The Kindle is the first ereader to shall we say kindle much interest, and Amazon seems to have done pretty well with it. But it ain’t cheap. But it is being adopted by reading business travelers who can read their favorite newspaper or carry a whole bunch of hefty or not so hefty managerial tomes plus a few thrillers, plus magazines and documents and so forth in a nice, neat little package.

It is also being adopted by editors and agents who can now be freed from having to lug 20 pounds of manuscript home to Brooklyn or out to Sag Harbor.

This is how Mike Shatzkin put it in a speech on the future of books publishing:

At current count, three major publishers — Hachette, Random House, and Simon & Schuster — have bought large numbers of Sony Ereaders, the Kindle’s most direct competitor, as working tools for their staff. The readers will be used to reduce the intra-company use of printed galleys and to make it easier for editors to carry around manuscripts.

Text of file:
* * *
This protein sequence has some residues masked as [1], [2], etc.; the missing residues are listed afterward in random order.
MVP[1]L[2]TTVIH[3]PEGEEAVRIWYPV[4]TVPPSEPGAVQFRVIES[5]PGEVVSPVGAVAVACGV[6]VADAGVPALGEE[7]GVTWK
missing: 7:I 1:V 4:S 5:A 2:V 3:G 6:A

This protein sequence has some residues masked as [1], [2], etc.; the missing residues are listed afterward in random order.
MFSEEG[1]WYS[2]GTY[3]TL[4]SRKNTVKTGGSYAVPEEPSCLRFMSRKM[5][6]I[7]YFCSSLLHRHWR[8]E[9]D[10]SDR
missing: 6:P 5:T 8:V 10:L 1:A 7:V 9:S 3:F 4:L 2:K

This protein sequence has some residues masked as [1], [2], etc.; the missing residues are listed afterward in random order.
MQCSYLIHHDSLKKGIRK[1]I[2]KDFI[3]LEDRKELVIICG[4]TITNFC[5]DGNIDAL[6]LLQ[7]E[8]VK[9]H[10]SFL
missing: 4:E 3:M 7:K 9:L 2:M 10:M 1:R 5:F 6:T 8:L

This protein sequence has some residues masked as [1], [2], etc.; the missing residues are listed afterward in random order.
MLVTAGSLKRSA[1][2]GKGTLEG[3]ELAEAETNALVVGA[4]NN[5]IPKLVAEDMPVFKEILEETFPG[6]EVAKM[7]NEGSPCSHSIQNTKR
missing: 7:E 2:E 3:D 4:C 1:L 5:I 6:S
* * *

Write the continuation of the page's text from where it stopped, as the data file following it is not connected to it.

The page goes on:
The beauty of the ereader, as best as I can tell, is that you can or will be able to download and start reading any and all of the great or not so great books of the world within moments. Which in principle sounds to me like a great thing.


It seems to me that we are still talking about books. A linear construct. What Coover called the power of the line, “that compulsory author-directed movement from the beginning of a sentence to its period, from the top of the page to the bottom, from the first page to the last.”